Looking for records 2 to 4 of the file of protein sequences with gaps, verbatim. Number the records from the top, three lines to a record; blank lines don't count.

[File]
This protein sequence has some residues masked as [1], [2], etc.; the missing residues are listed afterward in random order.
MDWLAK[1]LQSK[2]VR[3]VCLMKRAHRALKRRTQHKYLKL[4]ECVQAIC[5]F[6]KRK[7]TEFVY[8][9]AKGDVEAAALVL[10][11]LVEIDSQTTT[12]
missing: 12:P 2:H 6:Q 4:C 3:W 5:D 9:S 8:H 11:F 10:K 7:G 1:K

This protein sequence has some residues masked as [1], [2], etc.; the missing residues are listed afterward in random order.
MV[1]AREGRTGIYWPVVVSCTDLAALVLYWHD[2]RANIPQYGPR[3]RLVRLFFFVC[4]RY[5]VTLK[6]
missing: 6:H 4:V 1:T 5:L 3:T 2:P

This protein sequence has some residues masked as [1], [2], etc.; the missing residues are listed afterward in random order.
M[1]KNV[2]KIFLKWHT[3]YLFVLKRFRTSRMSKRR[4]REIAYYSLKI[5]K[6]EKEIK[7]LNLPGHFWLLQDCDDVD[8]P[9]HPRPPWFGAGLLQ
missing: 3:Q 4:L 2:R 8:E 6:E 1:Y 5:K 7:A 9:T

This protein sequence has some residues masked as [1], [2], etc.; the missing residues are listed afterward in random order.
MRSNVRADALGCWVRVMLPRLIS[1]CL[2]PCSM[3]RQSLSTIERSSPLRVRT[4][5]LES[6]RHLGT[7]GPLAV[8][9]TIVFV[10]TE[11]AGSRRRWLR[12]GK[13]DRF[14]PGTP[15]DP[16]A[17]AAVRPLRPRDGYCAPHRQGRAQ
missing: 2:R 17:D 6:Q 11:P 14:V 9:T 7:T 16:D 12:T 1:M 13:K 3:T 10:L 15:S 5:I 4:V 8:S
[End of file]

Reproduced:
This protein sequence has some residues masked as [1], [2], etc.; the missing residues are listed afterward in random order.
MV[1]AREGRTGIYWPVVVSCTDLAALVLYWHD[2]RANIPQYGPR[3]RLVRLFFFVC[4]RY[5]VTLK[6]
missing: 6:H 4:V 1:T 5:L 3:T 2:P

This protein sequence has some residues masked as [1], [2], etc.; the missing residues are listed afterward in random order.
M[1]KNV[2]KIFLKWHT[3]YLFVLKRFRTSRMSKRR[4]REIAYYSLKI[5]K[6]EKEIK[7]LNLPGHFWLLQDCDDVD[8]P[9]HPRPPWFGAGLLQ
missing: 3:Q 4:L 2:R 8:E 6:E 1:Y 5:K 7:A 9:T

This protein sequence has some residues masked as [1], [2], etc.; the missing residues are listed afterward in random order.
MRSNVRADALGCWVRVMLPRLIS[1]CL[2]PCSM[3]RQSLSTIERSSPLRVRT[4][5]LES[6]RHLGT[7]GPLAV[8][9]TIVFV[10]TE[11]AGSRRRWLR[12]GK[13]DRF[14]PGTP[15]DP[16]A[17]AAVRPLRPRDGYCAPHRQGRAQ
missing: 2:R 17:D 6:Q 11:P 14:V 9:T 7:T 16:D 12:T 1:M 13:K 3:T 10:L 15:S 5:I 4:V 8:S